Civil War Stories
The New Era
Fort Smith, Sebastian County, Arkansas
January 16, 1864
Thankfully provided by Fran Alverson Warren, email@example.com
HOW THE REBELS ENFORCE THE CONSCRIPTION- A Mississippian communicates the following to the Memphis Bulletin: ďEach conscript band has a set of negro hounds attached to it. The conscripters come up to a mnís house, and announce that the incumbent, young or old, shall go with them to headquarters. They take no denial.
The headquarters are at Grenada. The conscripters announce to the head conscript officer that they have such a person (calling him by name), and before the luckless man can have an opportunity to say a word, they are ordered to take him to the guard house.
There the unfortunate remains for two or three days, until a sufficient number are obtained, and they are sent off to the conscript camp, where they are placed under such surveillance that escape is next to impossible. They are denied all opportunity now to go and see their families, or even take
They are unceremoniously dragged off, and never permitted to have an opportunity to show that they were unfairly dealt with. Some instances are recorded where persons have refused to go with the conscripters, and they were generally shot down on their own premises.
Civil War Story number two.
Below is a news item which I transcribed from the Fort Smith Newspaper:
Fort Smith, Sebastian County, Arkansas
May 7, 1864
FROM LITTLE ROCK
Little Rock, Ark., April 29th, 1864
Friend Dell: You have doubtless heard of the two trains being captured. I saw a few men who escaped from the latter train. They had just got into Pine Bluff; the train was captured about 35 miles from Pine Bluff. It consisted of 195 government wagons, going for supplies, and some sutler wagons, and 300 refugee wagons, and negro recruits. They were attacked by six or eight thousand rebels under Fagan, and the escort, 1,600, only about 200 of whom were known to have escaped, some 300 known to have been killed or wounded. They left Steele with 5 days half rations. The escort was as follows, 77th Ohio, 43rd Indiana, 36th Iowa, two sections 2nd Missouri Battery, part of the 5th Kansas Cavalry, and part of the 7th Missouri Cavalry.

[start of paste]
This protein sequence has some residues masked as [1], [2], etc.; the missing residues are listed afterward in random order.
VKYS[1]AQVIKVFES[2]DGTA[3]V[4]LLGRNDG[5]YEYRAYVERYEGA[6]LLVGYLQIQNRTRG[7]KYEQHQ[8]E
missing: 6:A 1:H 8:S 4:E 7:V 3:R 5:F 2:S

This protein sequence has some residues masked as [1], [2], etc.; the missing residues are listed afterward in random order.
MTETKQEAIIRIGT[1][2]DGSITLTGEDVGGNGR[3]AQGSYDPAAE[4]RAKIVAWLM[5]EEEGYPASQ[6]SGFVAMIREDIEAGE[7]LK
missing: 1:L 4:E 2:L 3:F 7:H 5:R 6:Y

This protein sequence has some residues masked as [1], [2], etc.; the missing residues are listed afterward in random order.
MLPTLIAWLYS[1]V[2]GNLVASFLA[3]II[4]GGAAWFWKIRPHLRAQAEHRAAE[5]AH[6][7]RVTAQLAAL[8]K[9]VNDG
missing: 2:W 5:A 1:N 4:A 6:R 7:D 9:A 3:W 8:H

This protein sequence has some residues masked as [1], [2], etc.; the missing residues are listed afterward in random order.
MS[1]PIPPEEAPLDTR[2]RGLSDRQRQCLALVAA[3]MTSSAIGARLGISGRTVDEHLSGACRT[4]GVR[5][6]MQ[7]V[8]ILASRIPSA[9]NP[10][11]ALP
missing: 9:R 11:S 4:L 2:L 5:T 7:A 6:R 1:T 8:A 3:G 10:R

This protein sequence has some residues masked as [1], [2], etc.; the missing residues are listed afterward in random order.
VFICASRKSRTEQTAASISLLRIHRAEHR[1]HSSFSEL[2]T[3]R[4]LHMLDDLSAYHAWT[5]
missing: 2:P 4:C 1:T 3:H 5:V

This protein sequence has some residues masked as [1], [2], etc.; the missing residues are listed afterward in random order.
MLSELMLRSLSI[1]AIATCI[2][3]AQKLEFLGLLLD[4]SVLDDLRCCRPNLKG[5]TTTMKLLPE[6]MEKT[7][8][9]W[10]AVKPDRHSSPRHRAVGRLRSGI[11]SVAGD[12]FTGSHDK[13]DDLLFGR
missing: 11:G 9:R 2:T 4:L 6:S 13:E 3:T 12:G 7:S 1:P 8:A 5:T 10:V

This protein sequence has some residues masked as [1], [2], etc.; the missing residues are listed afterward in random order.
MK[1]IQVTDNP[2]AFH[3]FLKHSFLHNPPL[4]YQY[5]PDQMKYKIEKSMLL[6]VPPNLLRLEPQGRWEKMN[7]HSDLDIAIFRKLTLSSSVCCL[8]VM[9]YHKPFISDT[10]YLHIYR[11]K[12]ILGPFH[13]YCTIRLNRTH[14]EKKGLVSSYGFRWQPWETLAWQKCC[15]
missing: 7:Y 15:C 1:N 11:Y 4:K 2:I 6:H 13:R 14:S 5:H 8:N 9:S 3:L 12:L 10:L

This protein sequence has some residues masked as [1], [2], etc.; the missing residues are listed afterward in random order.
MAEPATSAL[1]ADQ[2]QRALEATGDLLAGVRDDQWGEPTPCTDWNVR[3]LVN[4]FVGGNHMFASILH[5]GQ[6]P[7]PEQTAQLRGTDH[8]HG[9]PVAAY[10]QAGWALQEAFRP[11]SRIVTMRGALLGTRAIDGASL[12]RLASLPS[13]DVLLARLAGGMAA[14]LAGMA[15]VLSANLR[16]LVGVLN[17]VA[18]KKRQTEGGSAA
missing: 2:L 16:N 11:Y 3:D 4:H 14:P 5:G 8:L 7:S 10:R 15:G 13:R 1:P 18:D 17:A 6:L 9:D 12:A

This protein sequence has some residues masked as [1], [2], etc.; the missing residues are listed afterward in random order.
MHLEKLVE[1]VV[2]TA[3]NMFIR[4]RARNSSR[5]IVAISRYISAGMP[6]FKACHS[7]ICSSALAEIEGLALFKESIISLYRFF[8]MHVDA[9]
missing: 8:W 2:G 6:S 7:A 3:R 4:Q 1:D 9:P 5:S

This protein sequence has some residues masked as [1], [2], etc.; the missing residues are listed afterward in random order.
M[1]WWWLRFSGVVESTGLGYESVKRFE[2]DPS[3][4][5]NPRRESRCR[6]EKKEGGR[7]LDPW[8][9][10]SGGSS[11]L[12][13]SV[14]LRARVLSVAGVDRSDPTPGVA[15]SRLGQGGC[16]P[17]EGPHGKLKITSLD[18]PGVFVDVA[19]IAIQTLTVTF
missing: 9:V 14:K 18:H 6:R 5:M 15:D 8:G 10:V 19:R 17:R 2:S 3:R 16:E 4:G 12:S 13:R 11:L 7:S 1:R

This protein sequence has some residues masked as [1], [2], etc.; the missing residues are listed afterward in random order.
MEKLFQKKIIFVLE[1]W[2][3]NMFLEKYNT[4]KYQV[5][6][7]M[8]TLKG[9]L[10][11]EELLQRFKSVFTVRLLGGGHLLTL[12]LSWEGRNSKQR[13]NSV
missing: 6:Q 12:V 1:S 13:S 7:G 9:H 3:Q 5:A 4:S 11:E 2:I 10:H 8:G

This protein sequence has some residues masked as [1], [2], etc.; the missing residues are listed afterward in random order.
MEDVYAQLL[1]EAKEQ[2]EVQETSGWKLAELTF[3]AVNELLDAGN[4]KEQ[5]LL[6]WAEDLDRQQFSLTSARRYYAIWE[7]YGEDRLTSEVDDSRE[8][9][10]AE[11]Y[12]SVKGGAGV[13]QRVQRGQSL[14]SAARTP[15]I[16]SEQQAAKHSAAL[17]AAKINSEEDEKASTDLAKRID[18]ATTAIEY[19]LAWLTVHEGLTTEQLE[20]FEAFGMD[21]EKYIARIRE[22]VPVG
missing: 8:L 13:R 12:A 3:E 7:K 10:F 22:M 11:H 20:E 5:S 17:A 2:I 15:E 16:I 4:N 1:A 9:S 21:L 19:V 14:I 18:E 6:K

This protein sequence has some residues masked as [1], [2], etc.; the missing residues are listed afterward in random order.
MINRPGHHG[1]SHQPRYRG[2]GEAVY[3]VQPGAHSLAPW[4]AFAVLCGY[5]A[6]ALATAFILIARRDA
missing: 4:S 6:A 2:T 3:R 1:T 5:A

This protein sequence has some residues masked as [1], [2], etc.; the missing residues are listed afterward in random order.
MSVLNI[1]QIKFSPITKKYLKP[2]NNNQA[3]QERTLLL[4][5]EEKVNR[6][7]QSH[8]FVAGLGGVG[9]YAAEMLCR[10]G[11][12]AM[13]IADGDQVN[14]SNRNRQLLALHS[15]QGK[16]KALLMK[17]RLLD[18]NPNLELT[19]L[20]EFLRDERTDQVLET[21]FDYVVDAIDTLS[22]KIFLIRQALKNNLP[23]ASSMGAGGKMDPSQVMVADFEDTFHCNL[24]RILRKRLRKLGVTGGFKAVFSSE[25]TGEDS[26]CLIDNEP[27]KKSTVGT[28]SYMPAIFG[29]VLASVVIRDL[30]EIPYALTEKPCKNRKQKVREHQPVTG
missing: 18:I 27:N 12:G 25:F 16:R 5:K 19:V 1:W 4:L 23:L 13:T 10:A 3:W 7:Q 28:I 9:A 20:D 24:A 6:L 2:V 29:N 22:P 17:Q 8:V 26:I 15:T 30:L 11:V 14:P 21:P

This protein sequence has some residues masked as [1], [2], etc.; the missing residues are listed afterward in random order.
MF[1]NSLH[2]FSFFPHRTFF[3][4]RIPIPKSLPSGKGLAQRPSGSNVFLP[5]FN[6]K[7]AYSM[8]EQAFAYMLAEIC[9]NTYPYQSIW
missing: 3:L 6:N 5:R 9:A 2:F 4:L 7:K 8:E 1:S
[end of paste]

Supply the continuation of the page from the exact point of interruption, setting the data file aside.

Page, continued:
The first train was captured nine miles from Camden. It consisted of 184 forage teams escorted by the 18th Iowa, 1st Kansas Colored, one section Rabbís Battery, two howitzers, and part of the 2nd, 6th, and 14th Kansas Cavalry, under command of Colonel Williams. They fought like demons, but were overpowered; the 18th Iowa lost over 60 killed, the 1st Colored about one third and 10 officers. I saw men who were with Steele at the time, who said that he heard the firing all the time and did not send reinforcements. Thayer had his cavalry saddled and ready to go but Steele did not or would not order it out. There is great blame attached to Steele and I feel almost certain his is not the right man. No flag of truce went out for three days and not till the rebels sent in and told him to send out and bury his dead niggers, and to send white men, as they would not allow no negroes in their lines. Wounded officers and men suffered and died for three days without attention. I do not kn!
ow how true it is, but I more than suspect that Steele is to blame.
Colonel Williams had three or four horses killed under him, but he fought his way out and never surrendered a man. The cavalry were nearly all taken or killed. An officer told me he saw who was wounded taken out of an ambulance by the rebels and asked what command he belonged to, he told them the 18th Iowa, they called him a "damned liar", and said he belonged to the 12th Kansas, brigaded with the negroes and knocked his brains out with the butt of a gun.
Some of the negroes who were wounded managed to get away, and crawled nine miles to Camden. After they shot all their ammunition away, they went at it with their bayonets and butts of their guns. The officer above mentioned said he saw them fighting after they were down, and one he saw with his teeth in the calf of a rebelís leg, where he held on till his brains were dashed out. Yours respectfully, G W Sisson.
Fran Alverson Warren